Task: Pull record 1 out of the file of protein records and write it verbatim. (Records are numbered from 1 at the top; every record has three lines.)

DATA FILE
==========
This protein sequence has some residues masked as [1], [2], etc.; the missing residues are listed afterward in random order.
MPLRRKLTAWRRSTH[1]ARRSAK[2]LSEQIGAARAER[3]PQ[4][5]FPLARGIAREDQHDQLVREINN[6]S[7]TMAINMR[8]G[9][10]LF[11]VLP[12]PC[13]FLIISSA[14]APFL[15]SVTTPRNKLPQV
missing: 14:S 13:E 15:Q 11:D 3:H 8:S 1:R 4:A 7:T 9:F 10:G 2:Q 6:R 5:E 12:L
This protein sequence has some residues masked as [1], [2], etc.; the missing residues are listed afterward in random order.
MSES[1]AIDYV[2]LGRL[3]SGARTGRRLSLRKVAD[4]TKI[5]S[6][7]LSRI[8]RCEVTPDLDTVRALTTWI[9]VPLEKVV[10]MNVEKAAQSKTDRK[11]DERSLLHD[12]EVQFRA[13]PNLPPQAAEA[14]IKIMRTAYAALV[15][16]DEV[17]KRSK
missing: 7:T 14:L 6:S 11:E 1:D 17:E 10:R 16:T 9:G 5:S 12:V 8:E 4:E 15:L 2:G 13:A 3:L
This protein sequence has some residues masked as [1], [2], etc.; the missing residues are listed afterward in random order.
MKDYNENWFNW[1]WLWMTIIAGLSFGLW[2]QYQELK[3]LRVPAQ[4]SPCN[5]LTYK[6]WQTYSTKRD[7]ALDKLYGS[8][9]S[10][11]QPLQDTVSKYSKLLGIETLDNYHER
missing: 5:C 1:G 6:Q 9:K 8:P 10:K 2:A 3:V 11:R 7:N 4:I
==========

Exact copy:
This protein sequence has some residues masked as [1], [2], etc.; the missing residues are listed afterward in random order.
MPLRRKLTAWRRSTH[1]ARRSAK[2]LSEQIGAARAER[3]PQ[4][5]FPLARGIAREDQHDQLVREINN[6]S[7]TMAINMR[8]G[9][10]LF[11]VLP[12]PC[13]FLIISSA[14]APFL[15]SVTTPRNKLPQV
missing: 14:S 13:E 15:Q 11:D 3:H 8:S 1:R 4:A 7:T 9:F 10:G 2:Q 6:R 5:E 12:L